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Research Finds Positive Impact of Video and Active Learning Strategies on Student Retention and Grades

Research Finds Positive Impact of Video and Active Learning Strategies on Student Retention and Grades

A growing body of research finds that the traditional approach to teaching science—often a combination of lectures and the cramming of facts—can be a barrier for many students, discouraging would-be STEM majors from pursuing the field or even underclassmen working through their general education coursework.

At Davidson College, biology faculty have been collaborating to test new approaches in pedagogy and course content to improve success in introductory biology courses. These faculty developed a new, two-semester introductory course that incorporates the Echo360 platform to create a flipped classroom. Before class, students read from the textbook, and come to class ready to participate in group discussion—responding to in-class polls or collaborating in small groups on hands-on projects. The faculty present data from the book and ask students questions. After class, students are able to view the slides and listen to the recorded class from their own tablet, computer, or mobile device and take time-synched notes; their private notes and the lecture are available for them to revisit any time. They’re interacting throughout class, responding to polling questions and taking notes. High quality video capture and live polling have enabled faculty to create an active learning environment, that’s highly responsive to the needs of the student.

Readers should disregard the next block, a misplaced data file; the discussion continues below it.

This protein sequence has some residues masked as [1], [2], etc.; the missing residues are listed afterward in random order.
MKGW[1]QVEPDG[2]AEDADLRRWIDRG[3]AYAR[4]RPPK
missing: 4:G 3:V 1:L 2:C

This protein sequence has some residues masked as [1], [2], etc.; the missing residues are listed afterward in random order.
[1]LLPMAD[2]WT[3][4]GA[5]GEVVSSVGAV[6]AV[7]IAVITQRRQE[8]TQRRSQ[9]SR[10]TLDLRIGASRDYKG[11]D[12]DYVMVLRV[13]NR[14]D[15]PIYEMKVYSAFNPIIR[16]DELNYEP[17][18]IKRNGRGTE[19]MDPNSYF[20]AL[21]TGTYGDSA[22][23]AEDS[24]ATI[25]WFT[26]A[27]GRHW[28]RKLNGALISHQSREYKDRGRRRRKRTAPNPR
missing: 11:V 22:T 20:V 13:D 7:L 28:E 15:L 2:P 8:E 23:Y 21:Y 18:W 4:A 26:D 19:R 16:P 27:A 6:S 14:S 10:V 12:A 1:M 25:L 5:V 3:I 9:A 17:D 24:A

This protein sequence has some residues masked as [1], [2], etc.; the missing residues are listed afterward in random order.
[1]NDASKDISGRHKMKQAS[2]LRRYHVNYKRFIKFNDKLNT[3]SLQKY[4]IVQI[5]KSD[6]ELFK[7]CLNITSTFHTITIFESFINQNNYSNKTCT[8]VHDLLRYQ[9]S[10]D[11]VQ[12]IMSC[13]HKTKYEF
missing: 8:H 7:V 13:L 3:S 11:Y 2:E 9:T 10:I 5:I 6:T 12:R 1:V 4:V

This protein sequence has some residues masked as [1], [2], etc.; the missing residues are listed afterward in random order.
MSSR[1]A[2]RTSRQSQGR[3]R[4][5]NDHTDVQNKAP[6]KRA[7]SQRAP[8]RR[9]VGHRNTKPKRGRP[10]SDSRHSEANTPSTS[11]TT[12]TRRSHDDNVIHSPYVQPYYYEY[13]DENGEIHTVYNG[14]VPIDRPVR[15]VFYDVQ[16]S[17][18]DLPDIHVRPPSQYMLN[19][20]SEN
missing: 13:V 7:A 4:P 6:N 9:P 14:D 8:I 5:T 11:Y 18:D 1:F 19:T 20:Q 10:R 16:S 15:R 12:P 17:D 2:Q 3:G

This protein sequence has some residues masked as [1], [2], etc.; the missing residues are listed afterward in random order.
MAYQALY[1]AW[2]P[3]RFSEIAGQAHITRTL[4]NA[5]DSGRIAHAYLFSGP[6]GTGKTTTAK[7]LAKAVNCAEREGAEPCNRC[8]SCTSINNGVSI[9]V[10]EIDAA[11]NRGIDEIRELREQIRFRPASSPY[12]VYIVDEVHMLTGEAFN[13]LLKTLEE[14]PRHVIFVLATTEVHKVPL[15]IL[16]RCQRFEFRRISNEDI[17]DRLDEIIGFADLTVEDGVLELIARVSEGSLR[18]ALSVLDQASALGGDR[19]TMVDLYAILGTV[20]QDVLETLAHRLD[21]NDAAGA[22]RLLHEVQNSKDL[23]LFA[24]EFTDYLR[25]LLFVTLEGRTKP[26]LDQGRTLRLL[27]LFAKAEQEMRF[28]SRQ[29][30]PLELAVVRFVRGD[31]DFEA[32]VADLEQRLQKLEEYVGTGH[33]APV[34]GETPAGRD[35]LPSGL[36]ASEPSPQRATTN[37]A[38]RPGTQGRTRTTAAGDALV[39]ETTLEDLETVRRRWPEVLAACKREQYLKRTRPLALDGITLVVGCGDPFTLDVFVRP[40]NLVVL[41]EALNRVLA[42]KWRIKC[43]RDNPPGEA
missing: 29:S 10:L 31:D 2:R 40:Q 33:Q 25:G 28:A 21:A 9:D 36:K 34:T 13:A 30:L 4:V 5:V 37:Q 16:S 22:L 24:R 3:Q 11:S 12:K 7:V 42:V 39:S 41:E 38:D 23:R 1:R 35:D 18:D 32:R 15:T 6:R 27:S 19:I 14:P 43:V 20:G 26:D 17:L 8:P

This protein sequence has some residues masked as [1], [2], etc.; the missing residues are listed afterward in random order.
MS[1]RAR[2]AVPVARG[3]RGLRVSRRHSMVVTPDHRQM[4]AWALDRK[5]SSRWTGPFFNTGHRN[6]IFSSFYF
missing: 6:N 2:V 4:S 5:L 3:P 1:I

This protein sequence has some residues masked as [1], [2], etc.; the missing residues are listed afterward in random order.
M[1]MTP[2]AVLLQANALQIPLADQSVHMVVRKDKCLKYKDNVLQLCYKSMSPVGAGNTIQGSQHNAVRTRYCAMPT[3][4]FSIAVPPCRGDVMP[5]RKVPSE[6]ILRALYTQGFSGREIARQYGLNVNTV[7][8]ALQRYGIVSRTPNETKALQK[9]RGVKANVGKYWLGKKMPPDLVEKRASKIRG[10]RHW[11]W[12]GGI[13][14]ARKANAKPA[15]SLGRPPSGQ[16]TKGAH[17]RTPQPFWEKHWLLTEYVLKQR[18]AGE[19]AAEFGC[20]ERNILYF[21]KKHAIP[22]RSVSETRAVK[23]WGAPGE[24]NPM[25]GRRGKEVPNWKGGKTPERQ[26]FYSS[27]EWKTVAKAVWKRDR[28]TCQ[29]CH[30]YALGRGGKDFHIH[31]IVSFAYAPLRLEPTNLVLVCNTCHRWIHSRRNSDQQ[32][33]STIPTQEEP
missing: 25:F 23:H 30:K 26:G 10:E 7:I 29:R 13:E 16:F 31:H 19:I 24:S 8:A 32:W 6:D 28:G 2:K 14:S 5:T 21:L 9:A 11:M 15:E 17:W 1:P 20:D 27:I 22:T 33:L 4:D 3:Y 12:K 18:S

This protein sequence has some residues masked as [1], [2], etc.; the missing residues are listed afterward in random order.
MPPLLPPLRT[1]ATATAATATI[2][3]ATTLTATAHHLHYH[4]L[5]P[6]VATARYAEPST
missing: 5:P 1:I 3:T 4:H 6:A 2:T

To better understand the impact of the new approach, the Davidson academic research team analyzed student behavior and grade data. Their findings were recently published in the peer-reviewed journal,  CBE Life Sciences Education. Here’s what they found:

Grades Improved

In 2012, before using Echo360, roughly half (47%) of students averaged below 80% on four exams. After using Echo360 for one year, average exam grades improved and only a quarter (26%) of students averaged below 80%. In the second year of Echo360, only 9% of the class averaged below 80%, which meant only 3 students were averaging below 80% on their exams.

More Students Declared Biology as a Major

By implementing active learning methods and the Echo360 platform, the number of students who became biology majors increased by 50%. The percentages in the chart below represent the proportion of students who took the introductory courses, had success, and subsequently declared biology as their major. Previous work showed that earning at least a B was the threshold for staying in the major.

Student Engagement Increased

In addition to more students declaring biology as their major, when surveyed, students also reported increased engagement after each class throughout the semester. Students also reported that Echo360 was very helpful for their studies.

Davidson College continues to study the impact of active learning and Echo360 in the classroom. One of the stakeholders in the research, Kyosung Koo, an Instructional Technologist at Davidson College, recently presented at our active learning conference in Dallas, Texas.

Koo provided an update on the Echo360 implementation, including new insights gleaned from an analysis of learner analytics, survey data, and focus group data.

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